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This clock tower was a gift from the British.

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Though probably famous, I did not remember what the statue was. My google goggles says La Rioja, but that does not sound right. Maybe it is the square's name.

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European style architecture

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I liked the arch

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Seeing your photos it hits me that I know so little about our South American neighbors. Looking forward to learning lots while cruising later this year.

 

Sent from my SM-G900W8 using Tapatalk

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We arrived at the meeting point for the walking tour early. We sat down for a bit and used the wi-fi, and then walked around a little more.

 

When it was time to meet, we went back. As people gathering; the tour guide sent everyone over to sit on the steps of Teatro Colón in the shade to wait. They waited until after the starting time for gathering.

 

View from the waiting spot

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Building with Eva

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"BA" bushes

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Starting the tour, we moved over and had a good view of Teatro Colón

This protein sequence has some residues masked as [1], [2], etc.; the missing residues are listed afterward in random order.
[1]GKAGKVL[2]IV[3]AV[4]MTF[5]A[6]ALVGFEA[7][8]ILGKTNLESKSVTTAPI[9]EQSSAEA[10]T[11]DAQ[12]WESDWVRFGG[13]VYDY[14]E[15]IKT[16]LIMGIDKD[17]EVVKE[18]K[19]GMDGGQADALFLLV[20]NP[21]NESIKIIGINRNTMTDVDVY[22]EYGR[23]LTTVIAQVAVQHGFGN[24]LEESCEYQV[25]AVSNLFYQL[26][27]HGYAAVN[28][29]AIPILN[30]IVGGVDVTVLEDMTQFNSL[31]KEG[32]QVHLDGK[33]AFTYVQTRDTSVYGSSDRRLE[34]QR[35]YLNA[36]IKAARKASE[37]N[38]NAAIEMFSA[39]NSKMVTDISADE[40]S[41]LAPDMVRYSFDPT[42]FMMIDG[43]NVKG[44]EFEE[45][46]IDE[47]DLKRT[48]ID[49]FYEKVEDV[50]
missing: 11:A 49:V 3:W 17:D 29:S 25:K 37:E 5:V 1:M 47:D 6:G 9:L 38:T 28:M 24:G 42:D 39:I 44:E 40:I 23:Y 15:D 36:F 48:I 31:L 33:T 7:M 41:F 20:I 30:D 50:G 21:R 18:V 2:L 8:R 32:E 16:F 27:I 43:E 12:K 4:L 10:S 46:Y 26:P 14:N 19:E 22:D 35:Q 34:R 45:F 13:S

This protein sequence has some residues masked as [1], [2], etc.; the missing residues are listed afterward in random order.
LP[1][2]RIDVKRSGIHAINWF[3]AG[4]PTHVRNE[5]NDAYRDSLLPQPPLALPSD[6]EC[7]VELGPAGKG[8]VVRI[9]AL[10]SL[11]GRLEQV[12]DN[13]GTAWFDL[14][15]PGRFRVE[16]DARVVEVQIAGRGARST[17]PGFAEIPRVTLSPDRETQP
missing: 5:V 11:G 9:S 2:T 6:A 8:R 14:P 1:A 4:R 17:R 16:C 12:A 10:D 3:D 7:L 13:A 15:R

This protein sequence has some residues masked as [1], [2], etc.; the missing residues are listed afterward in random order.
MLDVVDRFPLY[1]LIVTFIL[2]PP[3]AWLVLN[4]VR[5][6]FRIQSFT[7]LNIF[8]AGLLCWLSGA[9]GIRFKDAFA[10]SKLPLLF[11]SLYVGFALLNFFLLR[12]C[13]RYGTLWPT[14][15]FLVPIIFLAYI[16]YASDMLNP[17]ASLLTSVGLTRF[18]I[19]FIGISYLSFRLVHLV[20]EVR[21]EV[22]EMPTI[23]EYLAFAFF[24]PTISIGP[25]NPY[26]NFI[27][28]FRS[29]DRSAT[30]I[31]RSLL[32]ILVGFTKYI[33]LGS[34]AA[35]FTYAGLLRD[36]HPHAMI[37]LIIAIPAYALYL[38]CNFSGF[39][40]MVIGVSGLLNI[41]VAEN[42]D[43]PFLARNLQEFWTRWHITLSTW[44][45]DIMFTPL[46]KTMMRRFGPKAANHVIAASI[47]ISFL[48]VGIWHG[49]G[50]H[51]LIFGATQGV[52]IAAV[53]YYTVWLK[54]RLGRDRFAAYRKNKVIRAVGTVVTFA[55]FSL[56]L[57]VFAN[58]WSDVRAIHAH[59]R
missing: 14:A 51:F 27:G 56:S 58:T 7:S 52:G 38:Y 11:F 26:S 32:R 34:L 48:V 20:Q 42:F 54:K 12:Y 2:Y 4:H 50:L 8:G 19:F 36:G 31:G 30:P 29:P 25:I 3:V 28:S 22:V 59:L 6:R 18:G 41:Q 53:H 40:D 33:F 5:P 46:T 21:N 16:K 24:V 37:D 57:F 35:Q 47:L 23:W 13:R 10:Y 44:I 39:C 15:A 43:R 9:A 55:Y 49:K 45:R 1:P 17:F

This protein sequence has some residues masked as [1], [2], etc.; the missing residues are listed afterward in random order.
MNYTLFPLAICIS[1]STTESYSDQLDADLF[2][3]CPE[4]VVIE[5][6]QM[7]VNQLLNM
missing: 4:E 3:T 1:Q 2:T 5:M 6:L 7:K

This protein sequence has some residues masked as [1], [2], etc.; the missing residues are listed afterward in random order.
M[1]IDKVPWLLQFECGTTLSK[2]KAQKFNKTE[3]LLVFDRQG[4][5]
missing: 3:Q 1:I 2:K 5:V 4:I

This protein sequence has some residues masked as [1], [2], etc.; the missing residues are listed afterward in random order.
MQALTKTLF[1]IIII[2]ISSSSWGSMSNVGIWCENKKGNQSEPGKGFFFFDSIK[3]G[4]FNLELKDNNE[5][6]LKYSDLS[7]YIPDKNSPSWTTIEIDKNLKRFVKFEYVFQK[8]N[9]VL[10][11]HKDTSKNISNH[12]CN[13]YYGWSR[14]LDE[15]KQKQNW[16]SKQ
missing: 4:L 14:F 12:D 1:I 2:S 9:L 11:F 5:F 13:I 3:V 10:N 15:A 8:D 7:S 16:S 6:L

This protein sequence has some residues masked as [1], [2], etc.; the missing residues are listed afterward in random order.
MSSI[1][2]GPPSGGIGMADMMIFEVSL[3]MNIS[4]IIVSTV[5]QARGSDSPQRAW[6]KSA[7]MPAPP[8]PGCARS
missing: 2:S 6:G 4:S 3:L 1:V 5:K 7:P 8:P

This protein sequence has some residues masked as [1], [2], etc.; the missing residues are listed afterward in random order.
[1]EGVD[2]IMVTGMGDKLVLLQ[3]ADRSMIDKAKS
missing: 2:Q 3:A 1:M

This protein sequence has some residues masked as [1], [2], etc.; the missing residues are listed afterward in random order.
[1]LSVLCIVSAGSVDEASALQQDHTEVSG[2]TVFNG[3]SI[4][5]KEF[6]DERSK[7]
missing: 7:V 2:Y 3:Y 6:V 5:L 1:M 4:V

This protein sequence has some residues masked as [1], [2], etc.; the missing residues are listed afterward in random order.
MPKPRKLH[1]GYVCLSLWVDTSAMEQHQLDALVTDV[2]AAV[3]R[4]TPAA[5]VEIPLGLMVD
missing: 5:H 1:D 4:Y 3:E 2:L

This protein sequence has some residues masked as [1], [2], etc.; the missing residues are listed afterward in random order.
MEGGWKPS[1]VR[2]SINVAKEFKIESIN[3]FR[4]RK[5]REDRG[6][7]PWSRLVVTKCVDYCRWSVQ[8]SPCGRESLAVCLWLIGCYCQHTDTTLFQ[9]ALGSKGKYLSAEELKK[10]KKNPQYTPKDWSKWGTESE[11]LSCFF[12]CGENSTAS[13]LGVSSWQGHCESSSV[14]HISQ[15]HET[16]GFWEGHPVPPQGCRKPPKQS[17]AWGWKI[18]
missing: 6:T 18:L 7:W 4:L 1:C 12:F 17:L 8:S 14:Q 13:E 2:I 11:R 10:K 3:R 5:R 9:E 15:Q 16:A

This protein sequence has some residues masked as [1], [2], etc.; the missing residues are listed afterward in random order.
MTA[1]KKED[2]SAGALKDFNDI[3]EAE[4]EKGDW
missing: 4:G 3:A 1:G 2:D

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We were a large group in a very trafficked city; this made crossing streets hard, where we had to go over multiple light cycles at times.

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Av. 9 de Julio was the biggest street.

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Here our guide noted the doors were on the wrong sides of the buses, so they have them drive on the other sides of the roads at this bus stop.

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This was a rich BA citizens home. The story was that she did not think her son's girlfriend was high enough status for her son, so she sent her son away to Europe to separate them.

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Then she was building or commissioning this church. It was a project that she very important to her.

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The girlfriend got the land right beside it and built this building to block the view of the church. Her name is on the side: Corina.

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At one stop, the tour guide went into detail about the economy. They have and have had very high inflation. He told a story of being a child, and he and his mother filling a basket full of groceries at the store, knowing tomorrow with inflation they would not be able to afford them. Currently, they have 41% year over year inflation.

 

We stopped for a restroom break and snack. We walked to a less crowded store nearby and found some candy and I got a packaged ice cream.

 

Back on the tour, we stopped at the Argentinian Malvinas (Falklands) War memorial. We learned about the untrained and unprepared Argentinian army and that it was a rash political decision to go to war by Argentinian and British leadership who had never been to the Falklands.

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View of the big buildings

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This was a florist with a speakeasy bar underneath.

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An Israeli embassy that was mysteriously bombed -- without finding the guilty party; he noted the govt may have been involved.